These "rules of the road" apply pretty much anywhere in the developing
world. They brought hair-raising rides back to memory. Enjoy!

Rules of the road, Indian style

Traveling on Indian Roads is an almost hallucinatory potion of sound,
spectacle and experience. It is frequently heart rending, sometimes
hilarious, mostly exhilarating, always unforgettable.
Most Indian road users observe a version of the Highway Code based on a
Sanskrit text. These 12 rules of the road are published for the first
time in English:
ARTICLE I: The assumption of immortality is required of all road users.
ARTICLE II: Indian traffic, like Indian society, is structured on a
strict caste system. The following precedence must take place at all
times. In descending order, give way to: cows, elephants, heavy
trucks, buses, official cars, camels, light trucks, buffalo, jeeps, ox-carts,
cars, motorcycles, scooters, auto-rickshaws, pigs, pedal rickshaws,
goats, bicycles (goods-carrying), handcarts, bicycles (passenger-carrying), dogs, pedestrians.
ARTICLE III: All wheeled vehicles shall be driven in accordance with the
maxim: to slow is to falter, to brake is to admit defeat. This is the
Indian drivers' mantra.
ARTICLE IV: Use of horn (also known as the sonic fender or aural amulet):
CARS 1. Short blasts (urgent) indicate supremacy, i.e. in clearing dogs,
rickshaws and pedestrians path. 2. Long blasts (desperate) denote
supplication, i.e. to oncoming truck: "I am going too fast to stop so
unless you slow down we shall both die". In extreme cases this may be
accompanied by flashing of headlights (frantic). 3. Single blast
(casual) means: "I have seen someone out of India's 950 million whom I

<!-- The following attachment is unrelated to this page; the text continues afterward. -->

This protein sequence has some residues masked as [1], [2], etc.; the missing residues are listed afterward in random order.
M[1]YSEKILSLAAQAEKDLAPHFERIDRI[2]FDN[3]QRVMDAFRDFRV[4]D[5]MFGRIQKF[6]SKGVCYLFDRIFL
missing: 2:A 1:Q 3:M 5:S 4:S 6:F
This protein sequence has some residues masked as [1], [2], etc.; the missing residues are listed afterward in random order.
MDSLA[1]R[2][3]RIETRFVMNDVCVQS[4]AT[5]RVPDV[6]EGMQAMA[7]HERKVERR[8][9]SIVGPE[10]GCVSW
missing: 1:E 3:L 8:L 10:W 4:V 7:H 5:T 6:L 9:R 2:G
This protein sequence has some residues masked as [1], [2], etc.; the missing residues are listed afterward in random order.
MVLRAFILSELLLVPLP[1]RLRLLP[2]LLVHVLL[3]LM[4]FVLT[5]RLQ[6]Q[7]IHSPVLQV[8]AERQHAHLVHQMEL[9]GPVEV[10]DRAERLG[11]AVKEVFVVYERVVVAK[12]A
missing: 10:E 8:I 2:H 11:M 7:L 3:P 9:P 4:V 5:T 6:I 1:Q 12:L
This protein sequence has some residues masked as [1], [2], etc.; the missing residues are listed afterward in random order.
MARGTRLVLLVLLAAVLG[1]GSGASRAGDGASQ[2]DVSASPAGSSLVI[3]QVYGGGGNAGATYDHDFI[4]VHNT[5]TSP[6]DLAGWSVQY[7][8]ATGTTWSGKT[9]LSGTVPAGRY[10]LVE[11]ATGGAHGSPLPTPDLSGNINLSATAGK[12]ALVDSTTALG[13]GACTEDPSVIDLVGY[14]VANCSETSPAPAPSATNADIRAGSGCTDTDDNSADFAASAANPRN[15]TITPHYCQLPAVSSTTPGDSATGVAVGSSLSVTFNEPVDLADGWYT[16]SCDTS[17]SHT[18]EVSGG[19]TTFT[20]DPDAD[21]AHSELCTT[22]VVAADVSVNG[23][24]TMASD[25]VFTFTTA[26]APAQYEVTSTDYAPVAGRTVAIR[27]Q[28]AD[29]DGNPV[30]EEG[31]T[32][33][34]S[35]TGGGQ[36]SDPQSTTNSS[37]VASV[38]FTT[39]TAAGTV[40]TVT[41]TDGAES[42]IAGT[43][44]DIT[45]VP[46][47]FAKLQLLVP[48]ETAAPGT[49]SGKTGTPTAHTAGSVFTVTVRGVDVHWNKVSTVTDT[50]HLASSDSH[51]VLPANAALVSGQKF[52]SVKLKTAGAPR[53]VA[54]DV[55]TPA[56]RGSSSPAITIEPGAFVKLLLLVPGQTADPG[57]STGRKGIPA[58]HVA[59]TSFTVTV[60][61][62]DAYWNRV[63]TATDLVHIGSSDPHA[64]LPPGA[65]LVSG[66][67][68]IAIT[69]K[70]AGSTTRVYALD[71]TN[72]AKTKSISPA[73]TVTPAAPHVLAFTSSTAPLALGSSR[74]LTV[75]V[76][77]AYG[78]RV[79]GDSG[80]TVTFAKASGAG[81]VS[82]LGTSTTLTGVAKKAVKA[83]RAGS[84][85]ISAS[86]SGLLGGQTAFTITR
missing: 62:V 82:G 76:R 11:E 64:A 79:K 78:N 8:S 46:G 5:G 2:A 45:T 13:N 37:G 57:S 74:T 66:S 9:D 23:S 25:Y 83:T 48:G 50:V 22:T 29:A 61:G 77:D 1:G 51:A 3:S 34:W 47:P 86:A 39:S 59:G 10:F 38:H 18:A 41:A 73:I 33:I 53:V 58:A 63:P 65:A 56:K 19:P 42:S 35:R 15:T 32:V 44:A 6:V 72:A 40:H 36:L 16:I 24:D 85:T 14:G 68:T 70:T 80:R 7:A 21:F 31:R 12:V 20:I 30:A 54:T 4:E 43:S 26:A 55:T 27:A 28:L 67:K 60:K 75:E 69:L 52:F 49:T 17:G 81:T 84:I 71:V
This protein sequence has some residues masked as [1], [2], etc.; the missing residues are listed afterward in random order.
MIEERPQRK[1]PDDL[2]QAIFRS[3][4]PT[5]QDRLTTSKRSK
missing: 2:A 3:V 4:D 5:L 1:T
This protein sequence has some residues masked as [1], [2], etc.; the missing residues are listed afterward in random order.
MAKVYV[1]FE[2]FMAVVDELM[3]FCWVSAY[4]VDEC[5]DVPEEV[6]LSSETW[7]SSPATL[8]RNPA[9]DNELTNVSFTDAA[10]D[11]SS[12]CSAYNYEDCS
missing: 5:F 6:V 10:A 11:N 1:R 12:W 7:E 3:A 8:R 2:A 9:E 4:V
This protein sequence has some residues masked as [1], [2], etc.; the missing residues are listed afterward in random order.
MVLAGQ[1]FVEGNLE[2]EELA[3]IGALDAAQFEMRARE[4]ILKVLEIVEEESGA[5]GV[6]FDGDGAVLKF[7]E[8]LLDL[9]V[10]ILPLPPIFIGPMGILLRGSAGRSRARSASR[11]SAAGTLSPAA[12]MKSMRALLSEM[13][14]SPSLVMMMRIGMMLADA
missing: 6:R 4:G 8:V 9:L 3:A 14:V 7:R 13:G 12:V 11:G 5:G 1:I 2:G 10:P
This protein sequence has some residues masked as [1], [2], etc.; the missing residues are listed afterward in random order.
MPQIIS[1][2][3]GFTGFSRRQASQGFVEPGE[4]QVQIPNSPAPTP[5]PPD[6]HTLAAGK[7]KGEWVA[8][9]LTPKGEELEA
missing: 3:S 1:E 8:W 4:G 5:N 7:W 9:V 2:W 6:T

know" or "There is a bird in the road (which at this speed could go
through my windscreen" or "I haven't blown my horn for several minutes."
TRUCKS AND BUSES All horn signals have the same meaning, viz: "I have an
all-up weight of approximately 12.5 tons and no intention of stopping,
even if I could." This signal may be emphasised by the use of headlights.
(Article IV remains subject to the provision of the Order of Precedence
in Article II above)
ARTICLE V: All manuevers, use of horn and evasive action shall be left
until the last possible moment.
ARTICLE VI: In the absence of seat belts (which there is), car occupants
shall wear garlands of marigolds. These shall remain fastened at all times.
ARTICLE VII: 1. Rights of way: Traffic entering a road from the left has
priority. So has traffic from the right, and also traffic from the
middle. 2. Lane discipline (VII, I): All Indian traffic at all times and
irrespective of direction of travel shall occupy the center of the road.
ARTICLE VIII: Roundabouts: India has no roundabouts. Apparent traffic
islands in the middle of crassroads have no traffic management function.
Any other impression should be ignored.
ARTICLE IX: Overtaking is mandatory. Every moving vehicle is required to
overtake every other moving vehicle, particularly if it has just
overtaken you.
Overtaking should only be undertaken in suitable conditions, such as in
the face of oncoming traffic, around bends, at junctions and in the
middle of villages/city centers. No more than two inches should be
allowed between your vehicle and the one you are passing -- and one inch
in the case of bicycles or pedestrians.
ARTICLE X: Reversing: no longer applicable since no vehicle in India has
reverse gear.

Courtesy of TGIF

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